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Summary:

Motorola continues to lose market share and more importantly money in its handset business. And the way things are going, it might never be able to spin off the division that has bled over $2.6 billion in last seven quarters with no end in sight.

UPDATED: Yesterday, I compared Co-CEO of Motorola and CEO of Mobile Devices Dr. Sanjay Jha’s task of restoring his company’s handset business to climbing Mount Everest without a tank of oxygen. Man, was I being generous or what? The company reported Q3 2008 earnings and delivered a forecast for the remainder of 2008 that is dismal. The once-storied name is vying for the Worst Run Business award. Why?

Mobile device sales were down 31 percent year-over-year, and the division logged an operating loss of $840 million or about 2.4 times the money it lost in the year-ago quarter. It says the losses were necessary because it was rationalizing its business. Update: Now the rationalization may be at an end with the company telling the Wall Street Journal that it plans to lay off 3,000 employees, mostly from the handset division.

The sales decline in the handset business has been going on for nearly two years, so that even I am getting bored of writing about it. In the past seven quarters, the company has lost a total of $2.625 billion in its handset business. (Checkout the performance of the handset business in the table I cobbled together from their earnings releases, below.)

On the flip side, Motorola is doing rather well in its enterprise, government and video divisions. It needs to get rid of the handset business fast — but it can’t! Jha says that the company is no longer targeting Q3 2009, the previously targeted date to spin out the division. Given the speed with which it is losing market share and money, it may not have much to spin out.

Revenues Loss Handsets Sold
Q3 2008 $3.1 billion $840 million 25.4 million
Q2 2008 $3.3 billion $346 million 28.1 million
Q1 2008 $3.3 billion $418 million 27.4 million
Q4 2007 $4.8 billion $388 million 40.9 million
Q3 2007 $4.5 billion $138 million 37.2 million
Q2 2007 $4.3 billion $264 million 35.5 million
Q1 2007 $5.4 billion $231 million 45.4 million
  1. Yesterday Moto said it was consolidating its handset business down to three operating systems. Uh…. how is that considered consolidation?

    Motorola’s consumer products exhibit a disdain for the schmucks that buy them that I’ve found to be unique. The reliability, ease-of-use, and functionality of the software on their phones and PVRs should be an embarrassment.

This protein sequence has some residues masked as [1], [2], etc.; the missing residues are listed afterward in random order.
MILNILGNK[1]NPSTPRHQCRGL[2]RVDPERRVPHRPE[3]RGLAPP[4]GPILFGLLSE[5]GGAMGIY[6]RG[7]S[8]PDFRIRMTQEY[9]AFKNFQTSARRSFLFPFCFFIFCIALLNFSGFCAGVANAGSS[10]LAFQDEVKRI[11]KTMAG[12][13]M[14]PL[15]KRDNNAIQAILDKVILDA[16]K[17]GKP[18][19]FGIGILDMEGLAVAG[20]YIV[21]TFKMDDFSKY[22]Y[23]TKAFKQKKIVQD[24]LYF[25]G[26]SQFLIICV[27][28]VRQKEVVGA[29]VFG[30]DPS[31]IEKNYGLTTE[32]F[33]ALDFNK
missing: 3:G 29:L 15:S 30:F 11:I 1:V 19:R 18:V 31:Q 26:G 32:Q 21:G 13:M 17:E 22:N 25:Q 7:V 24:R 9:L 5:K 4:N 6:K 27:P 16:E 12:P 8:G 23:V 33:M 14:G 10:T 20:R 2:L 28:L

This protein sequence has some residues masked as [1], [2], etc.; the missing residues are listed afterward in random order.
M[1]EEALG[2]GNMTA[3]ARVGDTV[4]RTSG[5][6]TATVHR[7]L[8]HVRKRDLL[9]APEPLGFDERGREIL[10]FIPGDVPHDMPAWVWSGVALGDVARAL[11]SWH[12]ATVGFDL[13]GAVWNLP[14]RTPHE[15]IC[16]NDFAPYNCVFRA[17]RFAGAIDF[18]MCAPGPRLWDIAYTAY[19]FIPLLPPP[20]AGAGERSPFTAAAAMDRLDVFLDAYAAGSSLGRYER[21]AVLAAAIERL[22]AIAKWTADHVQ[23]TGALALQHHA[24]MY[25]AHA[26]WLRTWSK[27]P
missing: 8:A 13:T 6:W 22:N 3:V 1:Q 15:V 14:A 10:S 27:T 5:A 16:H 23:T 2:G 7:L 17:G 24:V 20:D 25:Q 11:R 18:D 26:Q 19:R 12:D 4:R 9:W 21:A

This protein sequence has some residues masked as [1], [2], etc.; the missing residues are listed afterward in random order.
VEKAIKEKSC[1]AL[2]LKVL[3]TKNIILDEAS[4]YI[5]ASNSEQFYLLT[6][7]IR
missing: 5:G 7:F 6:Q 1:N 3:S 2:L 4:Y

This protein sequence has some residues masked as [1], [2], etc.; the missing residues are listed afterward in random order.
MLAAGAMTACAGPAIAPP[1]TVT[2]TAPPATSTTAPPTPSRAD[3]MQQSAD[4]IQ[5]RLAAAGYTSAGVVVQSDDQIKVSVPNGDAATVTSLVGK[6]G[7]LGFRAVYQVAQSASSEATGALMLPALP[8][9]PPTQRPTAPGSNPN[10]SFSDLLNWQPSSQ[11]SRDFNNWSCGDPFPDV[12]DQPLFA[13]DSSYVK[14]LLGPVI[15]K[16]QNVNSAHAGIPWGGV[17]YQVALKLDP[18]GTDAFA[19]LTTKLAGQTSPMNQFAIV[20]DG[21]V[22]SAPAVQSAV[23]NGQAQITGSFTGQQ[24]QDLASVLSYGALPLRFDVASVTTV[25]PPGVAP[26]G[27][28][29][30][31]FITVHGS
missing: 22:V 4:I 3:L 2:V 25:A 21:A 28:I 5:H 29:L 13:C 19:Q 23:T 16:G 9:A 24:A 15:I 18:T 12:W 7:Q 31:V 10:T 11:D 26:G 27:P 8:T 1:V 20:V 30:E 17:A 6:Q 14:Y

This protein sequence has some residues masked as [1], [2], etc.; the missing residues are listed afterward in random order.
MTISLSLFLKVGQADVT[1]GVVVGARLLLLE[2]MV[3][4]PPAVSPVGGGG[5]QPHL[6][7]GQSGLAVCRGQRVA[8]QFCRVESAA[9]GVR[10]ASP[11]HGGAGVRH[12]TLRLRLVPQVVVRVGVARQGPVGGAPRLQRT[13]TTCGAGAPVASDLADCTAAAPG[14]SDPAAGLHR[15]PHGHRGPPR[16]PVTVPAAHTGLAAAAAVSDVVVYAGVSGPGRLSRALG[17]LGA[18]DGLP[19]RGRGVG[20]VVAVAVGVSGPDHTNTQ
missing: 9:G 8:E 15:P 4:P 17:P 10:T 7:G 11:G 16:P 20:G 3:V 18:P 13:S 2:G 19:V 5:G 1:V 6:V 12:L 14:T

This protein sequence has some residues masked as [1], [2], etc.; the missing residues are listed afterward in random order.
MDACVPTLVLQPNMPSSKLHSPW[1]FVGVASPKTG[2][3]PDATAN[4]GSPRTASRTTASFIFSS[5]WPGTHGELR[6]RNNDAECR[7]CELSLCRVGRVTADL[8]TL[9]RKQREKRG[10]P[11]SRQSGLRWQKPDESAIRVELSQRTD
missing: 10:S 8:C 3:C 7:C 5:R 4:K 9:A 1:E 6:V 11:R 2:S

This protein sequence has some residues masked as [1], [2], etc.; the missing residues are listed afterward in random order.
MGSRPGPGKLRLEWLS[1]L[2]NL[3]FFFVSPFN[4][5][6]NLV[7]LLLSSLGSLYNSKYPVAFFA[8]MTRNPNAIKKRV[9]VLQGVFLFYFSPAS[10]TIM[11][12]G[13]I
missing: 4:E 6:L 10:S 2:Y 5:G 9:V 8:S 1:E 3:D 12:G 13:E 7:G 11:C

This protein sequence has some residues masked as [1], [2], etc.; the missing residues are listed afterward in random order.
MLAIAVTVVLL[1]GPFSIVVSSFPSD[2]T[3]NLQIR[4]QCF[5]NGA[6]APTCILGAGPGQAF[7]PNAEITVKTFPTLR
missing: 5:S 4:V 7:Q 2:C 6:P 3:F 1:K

My Px for fixing Motorola Wireless:

    – Fire the middle managers who believe that the RAZR is their jesus phone.
    – Fire all of Motorola’s User Interface designers across the business.
    – Support two OSes made by third parties: Android and Windows Mobile.
    – Focus on the hardware. They actually have reasonable success at this when the hardware itself can be a differentiator.

    Not that difficult.

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  2. Ian Bell

    My fix for this division – shut it down, save the money and move on to become a smaller and a better company.

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  3. Moto magic is gone for long. Rephrased quotes “It is not better to be late than sorry”. ;-)

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  4. [...] (Via GigaOM.) [...]

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  5. Sell the Ming and Razr to some Chinese OEM; and close the rest. Sorry. Nokia is next.

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  6. @Ian Bell

    You don’t really believe Moto has user interface designers, do you? It’s clear to me that they have always left that stuff up to whatever intern happened to be available once the hardware was finished.

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  7. [...] of this was in my mind when I came across this GigaOm piece, in which Om Malik covers the horrific returns of Motorola’s handset business — $2.625 [...]

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  8. motorola phones turn out to be a flop in to to the market.it can have lots of reason behind it.